Come to think of it, I suspect that the instict of self-preservation is what’s been keeping me going ever since. But that’s already a different story.


A handful of people

There’d been no contact between Lùc and me for over a year, so the other day I deleted his email address from my Thunderbird address book. And I realised there’s only a handful of people left to me.

There are many I still enjoy reminiscing about. There are many I lost touch with long ago. There are many about whose present lives I might like to hear. Nevertheless, for various reasons I’d rather not reconnect with them; I certainly wouldn’t be interested in meeting most of them.

There’s only a handful of people I really care about left, and fewer whom I’d really prefer to sit with and talk to to sitting here alone at my laptop: Jamie, Falcon, Rob and Tommy. Maybe Ziggy and Köln.

An old, sad, burnt-out sod. And I’m not even fufty yet . . .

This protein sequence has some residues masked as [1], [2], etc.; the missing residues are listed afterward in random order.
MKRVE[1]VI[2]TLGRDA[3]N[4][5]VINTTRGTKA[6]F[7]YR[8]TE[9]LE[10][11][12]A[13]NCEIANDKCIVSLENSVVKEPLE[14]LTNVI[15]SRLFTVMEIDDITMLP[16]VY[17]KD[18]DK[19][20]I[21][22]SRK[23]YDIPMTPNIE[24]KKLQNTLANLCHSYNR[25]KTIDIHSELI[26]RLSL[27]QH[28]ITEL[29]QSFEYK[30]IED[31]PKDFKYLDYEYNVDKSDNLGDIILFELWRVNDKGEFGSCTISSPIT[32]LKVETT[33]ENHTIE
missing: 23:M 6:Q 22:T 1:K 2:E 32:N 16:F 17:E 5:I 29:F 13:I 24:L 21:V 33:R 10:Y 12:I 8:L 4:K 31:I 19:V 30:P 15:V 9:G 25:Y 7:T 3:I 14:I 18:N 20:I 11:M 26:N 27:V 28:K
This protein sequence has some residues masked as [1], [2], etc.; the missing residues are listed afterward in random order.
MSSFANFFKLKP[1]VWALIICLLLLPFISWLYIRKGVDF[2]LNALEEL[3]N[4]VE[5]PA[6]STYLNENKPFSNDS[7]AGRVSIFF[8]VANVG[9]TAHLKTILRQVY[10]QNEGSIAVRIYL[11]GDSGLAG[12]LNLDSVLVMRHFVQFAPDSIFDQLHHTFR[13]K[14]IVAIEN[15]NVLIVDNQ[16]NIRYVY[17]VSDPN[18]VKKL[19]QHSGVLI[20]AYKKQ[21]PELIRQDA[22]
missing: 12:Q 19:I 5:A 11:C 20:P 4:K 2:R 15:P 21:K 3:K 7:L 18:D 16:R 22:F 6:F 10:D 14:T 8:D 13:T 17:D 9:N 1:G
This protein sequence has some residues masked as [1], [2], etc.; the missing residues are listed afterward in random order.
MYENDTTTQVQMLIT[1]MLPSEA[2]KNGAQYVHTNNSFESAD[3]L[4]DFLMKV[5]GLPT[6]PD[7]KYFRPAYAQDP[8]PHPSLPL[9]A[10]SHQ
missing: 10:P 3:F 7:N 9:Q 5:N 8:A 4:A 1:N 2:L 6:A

On 28th August it was exactly a quarter of a century since I first entered Scotland. On 31st I successfully completed my 3-month probation in my current job. On 5th September it was a quarter of a century since I promised myself in St James Church in St Andrews I’d be back.

Until recently, each of these would be a reason for celebrating; at the very least for an individual blog. Nowadays, I may not even have noticed them if I hadn’t put them down in my calendar.

Similarly, I’ve bought several things to make my life easier lately: proper pillow, fleece jacket, doormat and more. I paid off what was left of my debt to Rob. I finally sorted the flat’s door. All the pleasure these things brought was little more than the satisfaction one feels when one can tick off a completed task.